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Urban Flood Loss Estimation and Evacuation Design Based on a 500-Year Extreme Flood Event in Syracuse City

Department of Geography and the Environment, Syracuse University, Syracuse, NY 13244, USA
School of Resources and Environment, Anhui Agricultural University, Hefei 230036, China
Author to whom correspondence should be addressed.
Water 2023, 15(1), 3;
Submission received: 6 December 2022 / Revised: 15 December 2022 / Accepted: 16 December 2022 / Published: 20 December 2022
(This article belongs to the Section Hydrology)


To understand the potential risk of flooding in Syracuse City, New York State, USA, this research attempted to accomplish the flood hazard assessment for a simulated 500-year flood event in the downstream floodplain of Onondaga Creek within Syracuse. Based on the commonly used category of flood damages, the flood damage of Syracuse was divided into loss of buildings and loss of population. The results showed that the city’s center would have the highest damage rate for buildings and a total of 1139 buildings would be inundated, of which 326 buildings would be severely damaged by more than 80%. Furthermore, about 7390 people would be directly affected by the flood event, among which approximately 900 people might lose their lives. Communities near Onondaga Creek were assigned designated evacuation shelters based on the accessibility and distance to the shelters. The shortest available evacuation routes were calculated. More shelters should be provided in the central downtown area, with its large population, and distributed along the western bank of Onondaga Creek. This research offered a first approximate flood loss estimation that might lead to more attention and studies concerning a potential flood hazard in the future. It also provided science-based guidelines for city authorities to refer to in practical flood hazard mitigation.

1. Introduction

Floods can cause massive negative impacts on human beings and their living environments, such as the loss of human lives and economic value, destruction of the infrastructure, land and soil degradation, crop and vegetation damage, and the submergence of cities [1,2]. Urbanization has increased the frequency and magnitude of floods and reduced the permeability of the ground surface, encouraging flash floods even for regular rainfall events [3]. According to the Sixth Assessment Report of the Intergovernmental Panel on Climate Change (IPCC), extreme weather events, such as heavy storms, will occur more frequently in the future [4]. Assessing the flood exposure of infrastructure is crucial for sustainable flood risk management [5,6]. Therefore, knowledge of the degree and extent of the flood impact on an urban area is essential for determining mitigation strategies and designing flood evacuation [7].
The classification of flood damage and the methodology for estimating the damage in different categories differ in different countries. In fact, to classify flood damage in all affected sectors (i.e., people, economic activities, physical infrastructure, properties, and ecological systems), it is vital to be able to show what is actually damaged; therefore, a multisectoral understanding of loss suffered during individual flood events is needed [8,9,10]. In this context, flood damage can be further categorized into economic, social, and environmental objects [11].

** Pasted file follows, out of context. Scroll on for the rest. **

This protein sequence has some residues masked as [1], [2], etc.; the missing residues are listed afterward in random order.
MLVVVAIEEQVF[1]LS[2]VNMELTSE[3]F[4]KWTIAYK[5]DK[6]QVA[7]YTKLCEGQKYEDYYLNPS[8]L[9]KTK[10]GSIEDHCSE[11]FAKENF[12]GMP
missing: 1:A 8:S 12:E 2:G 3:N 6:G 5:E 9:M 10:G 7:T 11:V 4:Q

A variety of methods for flood damage estimation in urban areas have been developed thus far. Some of them, such as simple empirical models, economic models, Input–Output models, and computational general equilibrium (CGE) models have been widely used to characterize the damage estimation process [12]. These models are based on the same definition of flood damage:
Flood damage = Exposed objects × Damage curve (or function)
In this equation, the exposed objects during a specific flood event may be represented by the inundation characteristics, which can be obtained from the modeling results [13]. These characteristics could be flood extent, depth, or velocity, depending on the specifically used damage curve (or function), which is usually obtained from hydraulic modeling analyses for the selected study area.
The flood depth is the most common characteristic chosen to estimate flood damages. Along this line, the depth or stage damage curves (or functions) have been developed in many places around the world as a commonly used technique to assess flood impacts [14]. Several types of curves (or functions) exist in terms of the availability of information and assessment goals [15], which may be generally classified as empirical vs. synthetic ones, or as relative vs. absolute ones. Empirical curves (or functions) are derived from the real damage data collected during actual flood events. When these data are available, empirical curves can be created by interpolating a curve describing the relationship between depths and costs [16]. Alternatively, a synthetic curve (or function) relies on expert opinions and what-if questions to estimate the magnitude of damage for every stage of the flood water [17]. Depth damage curves (or functions) can also be classified as absolute or relative, depending on if the cost is given in economic terms or as a percentage of the total value of the affected assets. A relative curve (or function) expresses the magnitude of losses as a percentage of the total value of the damaged property, whereas an absolute curve (or function) shows the extent of damage in monetary value. Roccati et al. [18] studied the choice of the depth-damage function used in flood damage analysis. They selected four depth-damage functions and applied them to historical flooding events in a catchment in Italy. Dano et al. [8] suggested a synthetic method for constructing depth-damage function curves for residential, commercial, agricultural, and industrial categories in Malaysia. Their approach is based on an interview survey (questionnaire) for the damage data.